“I was pregnant at the time. I had a plastic water container to keep me afloat,” she says.

When our outreach team visited the family’s two-room shelter in Cox’s Bazar, Arshia’s daughter Aklima – by now seven-months-old – was severely malnourished.

“The family were very worried about Aklima,” says 30-year-old Arshia. “She was very ill and was taken to hospital. She had a severe fever and wasn’t able to eat at the time. I was concerned for her health.”

Arshia and her family now receive rations of 30 kilos of rice, 15 kilos of lentils and 3 litres of oil and little Aklima’s health is improving. Having only weighed seven and a half pounds, she is now gaining weight and is well on the road to recovery.

As part of our emergency response to the Rohingya crisis, we are delivering life-saving nutrition services to young children under the age of five.

Concern volunteers - comprised largely of people from the Rohingya community - conduct house-to-house visits over difficult geographical terrain in eight camps in Cox's Bazar to screen children for malnourishment. The cure rate for treatment of children under the age of five with severe malnutrition at Concern's Outpatient Therapeutic Programmes (OTPs) is 97% on average.

We sincerely appreciate your generous support, which is what makes all this possible. Thank you.

Feb 18, 2020

Locust Swarms Creating Food Crisis

Locusts in Marsabit, Kenya. Photo: Concern (2020).
Locusts in Marsabit, Kenya. Photo: Concern (2020).

Concern Worldwide has launched an emergency appeal for funds to prevent a major humanitarian crisis in East Africa as massive swarms of desert locusts threaten food supplies of 13 million people.

“Swarms of locusts are sweeping through the region eating everything in sight – leaves, crops and grass,” Concern’s Director of International Programs Anne O’Mahony said. “A swarm can strip a field in minutes.”

“For pastoralist farmers it means they have no fodder for their livestock. Farmers who were preparing to harvest crops have watched as locusts devoured both their plants and the seeds they need for next year’s crop. It is a disaster.”

“It is just so unfair for these vulnerable communities who have come through years of drought and were then hit by flooding to see them lose everything in this way.”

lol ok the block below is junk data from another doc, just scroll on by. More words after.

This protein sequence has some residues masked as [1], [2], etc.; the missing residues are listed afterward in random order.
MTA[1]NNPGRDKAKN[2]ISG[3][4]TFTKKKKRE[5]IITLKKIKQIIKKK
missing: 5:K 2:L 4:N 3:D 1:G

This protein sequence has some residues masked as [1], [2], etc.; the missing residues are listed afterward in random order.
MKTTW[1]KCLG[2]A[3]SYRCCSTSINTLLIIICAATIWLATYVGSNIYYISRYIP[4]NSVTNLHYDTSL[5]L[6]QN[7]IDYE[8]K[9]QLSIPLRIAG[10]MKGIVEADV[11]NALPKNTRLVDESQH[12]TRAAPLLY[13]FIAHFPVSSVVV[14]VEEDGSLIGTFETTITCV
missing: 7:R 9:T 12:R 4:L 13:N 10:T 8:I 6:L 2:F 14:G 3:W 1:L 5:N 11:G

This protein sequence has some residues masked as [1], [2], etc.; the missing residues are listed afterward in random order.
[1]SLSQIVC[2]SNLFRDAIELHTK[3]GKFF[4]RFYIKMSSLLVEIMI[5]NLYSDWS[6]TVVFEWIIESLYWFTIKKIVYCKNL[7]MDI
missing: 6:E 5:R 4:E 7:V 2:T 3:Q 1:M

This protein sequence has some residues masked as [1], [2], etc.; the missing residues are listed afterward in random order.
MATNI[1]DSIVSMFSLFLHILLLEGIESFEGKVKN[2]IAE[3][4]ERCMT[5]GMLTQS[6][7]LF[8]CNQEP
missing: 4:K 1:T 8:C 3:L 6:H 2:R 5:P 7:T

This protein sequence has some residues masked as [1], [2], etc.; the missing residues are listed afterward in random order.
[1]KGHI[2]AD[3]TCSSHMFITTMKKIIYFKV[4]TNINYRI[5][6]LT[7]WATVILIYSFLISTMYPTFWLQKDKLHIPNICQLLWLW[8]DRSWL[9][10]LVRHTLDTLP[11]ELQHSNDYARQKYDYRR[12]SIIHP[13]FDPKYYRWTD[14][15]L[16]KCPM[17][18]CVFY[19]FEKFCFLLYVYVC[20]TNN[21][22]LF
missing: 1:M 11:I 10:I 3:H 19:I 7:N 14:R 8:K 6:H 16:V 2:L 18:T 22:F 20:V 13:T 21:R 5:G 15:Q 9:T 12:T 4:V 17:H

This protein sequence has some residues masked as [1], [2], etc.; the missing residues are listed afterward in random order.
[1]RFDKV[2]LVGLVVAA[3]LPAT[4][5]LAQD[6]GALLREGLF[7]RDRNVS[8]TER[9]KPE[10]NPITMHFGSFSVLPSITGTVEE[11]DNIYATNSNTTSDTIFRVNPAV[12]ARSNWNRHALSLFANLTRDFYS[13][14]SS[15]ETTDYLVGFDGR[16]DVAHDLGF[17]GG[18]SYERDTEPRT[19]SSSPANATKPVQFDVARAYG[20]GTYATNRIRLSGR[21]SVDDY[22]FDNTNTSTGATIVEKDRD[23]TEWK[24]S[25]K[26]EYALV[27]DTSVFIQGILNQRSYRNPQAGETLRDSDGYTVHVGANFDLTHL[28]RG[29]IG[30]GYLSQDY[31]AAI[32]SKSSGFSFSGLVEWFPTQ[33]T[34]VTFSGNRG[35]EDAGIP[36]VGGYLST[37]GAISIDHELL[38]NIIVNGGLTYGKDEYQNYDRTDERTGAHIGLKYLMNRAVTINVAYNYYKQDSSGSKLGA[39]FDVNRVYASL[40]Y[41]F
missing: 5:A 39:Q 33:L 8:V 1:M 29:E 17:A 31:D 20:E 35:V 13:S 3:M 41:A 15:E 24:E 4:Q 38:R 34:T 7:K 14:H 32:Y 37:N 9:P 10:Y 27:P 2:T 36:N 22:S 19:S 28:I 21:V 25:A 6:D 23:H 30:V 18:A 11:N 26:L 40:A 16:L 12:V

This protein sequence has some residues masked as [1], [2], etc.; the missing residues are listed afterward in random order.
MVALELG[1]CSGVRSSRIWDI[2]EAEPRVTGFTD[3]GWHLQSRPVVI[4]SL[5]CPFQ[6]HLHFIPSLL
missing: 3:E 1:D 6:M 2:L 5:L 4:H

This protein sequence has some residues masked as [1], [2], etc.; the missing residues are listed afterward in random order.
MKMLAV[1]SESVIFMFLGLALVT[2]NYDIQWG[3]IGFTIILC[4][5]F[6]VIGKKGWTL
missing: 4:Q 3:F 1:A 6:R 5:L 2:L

Massive swarms of locusts are devouring entire fields of crops in as little as 30 seconds and fueling fears of a major food crisis in some of the world’s poorest countries. Communities in Kenya, Ethiopia and Somalia are facing alarming food shortages with the crops they grow to survive being eaten in seconds by flying desert locusts.

“It only takes 30 seconds for a swarm to eat an entire field,” said Concern Kenya Country Director Amina Abdulla. “Millions of locusts are eating all vegetation in their path including food crops that are absolutely crucial for survival here.”

Amina said the devastating swarms – which have made headlines around the world as affected countries declare national emergencies – recently split into two directions in Kenya, heading west and south.

“This is extremely worrying and has major implications for Kenya in terms of food security,” she said.

Concern staff in Kenya are assessing the damage and planning to support families through cash aid and seed distribution to try and avert a food crisis.

Similar locust swarms in Ethiopia are the worst the country has seen in 25 years, with an estimated 235,000 hectares of crop, pasture and forest invaded by the infestation so far.

Meanwhile in Somalia, rural communities already struggling to cope following unusually heavy rains and flash floods in the second half of 2019 are especially vulnerable now to the effect of the massive locust swarms. In several locations, precious crops have been destroyed and Concern’s team in Somalia are conducting an assessment of the damage and the needs of the people affected.

The UN’s Food and Agriculture Organisation (FAO) has estimated that the locust swarms will grow up to 500 times their current size by June if sufficient measures to tackle them are not taken soon. We need your continued support now to prevent this emerging disaster from becoming a catastrophe in the coming months. Thank you.